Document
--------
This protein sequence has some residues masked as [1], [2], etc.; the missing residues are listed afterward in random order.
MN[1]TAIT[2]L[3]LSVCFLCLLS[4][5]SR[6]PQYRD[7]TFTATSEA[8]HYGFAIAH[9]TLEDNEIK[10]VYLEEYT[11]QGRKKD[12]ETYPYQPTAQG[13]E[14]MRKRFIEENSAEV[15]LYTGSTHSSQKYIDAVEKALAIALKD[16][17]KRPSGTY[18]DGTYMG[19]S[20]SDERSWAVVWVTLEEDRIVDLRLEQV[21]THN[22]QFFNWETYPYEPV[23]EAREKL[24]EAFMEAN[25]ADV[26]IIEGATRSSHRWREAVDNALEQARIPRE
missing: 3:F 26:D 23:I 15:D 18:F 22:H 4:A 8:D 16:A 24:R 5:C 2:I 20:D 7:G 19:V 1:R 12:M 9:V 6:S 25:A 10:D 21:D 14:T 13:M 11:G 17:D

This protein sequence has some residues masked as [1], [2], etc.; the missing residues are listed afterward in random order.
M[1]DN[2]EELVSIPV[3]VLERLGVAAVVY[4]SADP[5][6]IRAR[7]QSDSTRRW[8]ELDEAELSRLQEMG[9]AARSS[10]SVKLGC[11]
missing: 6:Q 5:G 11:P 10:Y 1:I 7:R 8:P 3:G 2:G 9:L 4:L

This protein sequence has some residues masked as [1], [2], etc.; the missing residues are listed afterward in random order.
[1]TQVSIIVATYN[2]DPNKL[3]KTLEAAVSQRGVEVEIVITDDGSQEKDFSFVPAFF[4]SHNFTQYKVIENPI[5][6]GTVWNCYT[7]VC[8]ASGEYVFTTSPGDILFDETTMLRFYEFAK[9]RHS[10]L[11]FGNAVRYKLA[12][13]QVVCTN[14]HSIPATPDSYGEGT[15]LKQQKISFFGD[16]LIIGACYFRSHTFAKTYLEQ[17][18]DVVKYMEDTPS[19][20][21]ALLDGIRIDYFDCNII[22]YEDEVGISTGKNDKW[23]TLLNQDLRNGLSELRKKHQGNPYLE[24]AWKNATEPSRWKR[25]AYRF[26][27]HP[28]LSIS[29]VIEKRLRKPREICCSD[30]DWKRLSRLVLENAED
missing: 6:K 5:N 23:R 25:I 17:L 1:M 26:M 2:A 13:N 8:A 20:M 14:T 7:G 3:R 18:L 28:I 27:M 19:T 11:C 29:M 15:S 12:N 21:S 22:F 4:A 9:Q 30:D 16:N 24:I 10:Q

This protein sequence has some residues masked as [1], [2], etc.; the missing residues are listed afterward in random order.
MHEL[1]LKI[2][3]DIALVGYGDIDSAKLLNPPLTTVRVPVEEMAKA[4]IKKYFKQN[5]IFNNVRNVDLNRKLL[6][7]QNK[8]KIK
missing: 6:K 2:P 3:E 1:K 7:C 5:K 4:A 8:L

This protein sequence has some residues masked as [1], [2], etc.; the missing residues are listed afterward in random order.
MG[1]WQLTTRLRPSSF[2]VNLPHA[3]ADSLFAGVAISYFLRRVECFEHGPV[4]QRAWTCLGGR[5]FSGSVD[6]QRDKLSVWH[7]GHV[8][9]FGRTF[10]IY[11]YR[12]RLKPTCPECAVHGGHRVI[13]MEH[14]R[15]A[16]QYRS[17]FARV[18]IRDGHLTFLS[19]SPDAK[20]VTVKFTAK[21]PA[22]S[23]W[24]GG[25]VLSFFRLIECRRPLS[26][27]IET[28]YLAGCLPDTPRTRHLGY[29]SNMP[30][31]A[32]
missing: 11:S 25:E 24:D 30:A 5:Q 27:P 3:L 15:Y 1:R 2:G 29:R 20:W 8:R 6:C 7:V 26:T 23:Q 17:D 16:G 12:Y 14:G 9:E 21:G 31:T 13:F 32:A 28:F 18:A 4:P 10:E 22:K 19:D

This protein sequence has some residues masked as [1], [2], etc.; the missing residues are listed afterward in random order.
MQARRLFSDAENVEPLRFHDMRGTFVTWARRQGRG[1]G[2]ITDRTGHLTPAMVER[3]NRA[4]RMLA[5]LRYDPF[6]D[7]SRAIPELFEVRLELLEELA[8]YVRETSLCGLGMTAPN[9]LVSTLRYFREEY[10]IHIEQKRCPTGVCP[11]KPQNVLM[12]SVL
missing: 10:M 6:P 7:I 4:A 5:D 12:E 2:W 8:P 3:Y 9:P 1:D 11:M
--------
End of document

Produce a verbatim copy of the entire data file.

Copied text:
This protein sequence has some residues masked as [1], [2], etc.; the missing residues are listed afterward in random order.
MN[1]TAIT[2]L[3]LSVCFLCLLS[4][5]SR[6]PQYRD[7]TFTATSEA[8]HYGFAIAH[9]TLEDNEIK[10]VYLEEYT[11]QGRKKD[12]ETYPYQPTAQG[13]E[14]MRKRFIEENSAEV[15]LYTGSTHSSQKYIDAVEKALAIALKD[16][17]KRPSGTY[18]DGTYMG[19]S[20]SDERSWAVVWVTLEEDRIVDLRLEQV[21]THN[22]QFFNWETYPYEPV[23]EAREKL[24]EAFMEAN[25]ADV[26]IIEGATRSSHRWREAVDNALEQARIPRE
missing: 3:F 26:D 23:I 15:D 18:F 22:H 4:A 8:D 16:A 24:R 5:C 2:I 20:D 7:G 19:V 1:R 12:M 9:V 6:S 25:A 10:D 21:D 14:T 13:M 11:G 17:D

This protein sequence has some residues masked as [1], [2], etc.; the missing residues are listed afterward in random order.
M[1]DN[2]EELVSIPV[3]VLERLGVAAVVY[4]SADP[5][6]IRAR[7]QSDSTRRW[8]ELDEAELSRLQEMG[9]AARSS[10]SVKLGC[11]
missing: 6:Q 5:G 11:P 10:Y 1:I 7:R 8:P 3:G 2:G 9:L 4:L

This protein sequence has some residues masked as [1], [2], etc.; the missing residues are listed afterward in random order.
[1]TQVSIIVATYN[2]DPNKL[3]KTLEAAVSQRGVEVEIVITDDGSQEKDFSFVPAFF[4]SHNFTQYKVIENPI[5][6]GTVWNCYT[7]VC[8]ASGEYVFTTSPGDILFDETTMLRFYEFAK[9]RHS[10]L[11]FGNAVRYKLA[12][13]QVVCTN[14]HSIPATPDSYGEGT[15]LKQQKISFFGD[16]LIIGACYFRSHTFAKTYLEQ[17][18]DVVKYMEDTPS[19][20][21]ALLDGIRIDYFDCNII[22]YEDEVGISTGKNDKW[23]TLLNQDLRNGLSELRKKHQGNPYLE[24]AWKNATEPSRWKR[25]AYRF[26][27]HP[28]LSIS[29]VIEKRLRKPREICCSD[30]DWKRLSRLVLENAED
missing: 6:K 5:N 23:R 25:I 17:L 1:M 26:M 2:A 13:N 8:A 20:M 14:T 7:G 3:R 18:L 28:I 27:M 19:T 11:C 29:M 15:S 12:N 21:S 22:F 4:A 9:Q 30:D 16:N 24:I 10:Q

This protein sequence has some residues masked as [1], [2], etc.; the missing residues are listed afterward in random order.
MHEL[1]LKI[2][3]DIALVGYGDIDSAKLLNPPLTTVRVPVEEMAKA[4]IKKYFKQN[5]IFNNVRNVDLNRKLL[6][7]QNK[8]KIK
missing: 6:K 2:P 3:E 1:K 7:C 5:K 4:A 8:L

This protein sequence has some residues masked as [1], [2], etc.; the missing residues are listed afterward in random order.
MG[1]WQLTTRLRPSSF[2]VNLPHA[3]ADSLFAGVAISYFLRRVECFEHGPV[4]QRAWTCLGGR[5]FSGSVD[6]QRDKLSVWH[7]GHV[8][9]FGRTF[10]IY[11]YR[12]RLKPTCPECAVHGGHRVI[13]MEH[14]R[15]A[16]QYRS[17]FARV[18]IRDGHLTFLS[19]SPDAK[20]VTVKFTAK[21]PA[22]S[23]W[24]GG[25]VLSFFRLIECRRPLS[26][27]IET[28]YLAGCLPDTPRTRHLGY[29]SNMP[30][31]A[32]
missing: 11:S 25:E 24:D 30:A 5:Q 27:P 3:L 15:Y 1:R 2:G 29:R 20:W 8:R 6:C 7:V 26:T 23:Q 17:D 16:G 12:Y 14:G 9:E 21:G 31:T 13:F 32:A 28:F 18:A 4:P 10:E 22:K 19:D

This protein sequence has some residues masked as [1], [2], etc.; the missing residues are listed afterward in random order.
MQARRLFSDAENVEPLRFHDMRGTFVTWARRQGRG[1]G[2]ITDRTGHLTPAMVER[3]NRA[4]RMLA[5]LRYDPF[6]D[7]SRAIPELFEVRLELLEELA[8]YVRETSLCGLGMTAPN[9]LVSTLRYFREEY[10]IHIEQKRCPTGVCP[11]KPQNVLM[12]SVL
missing: 10:M 6:P 7:I 4:A 5:D 12:E 2:W 8:P 3:Y 9:P 1:D 11:M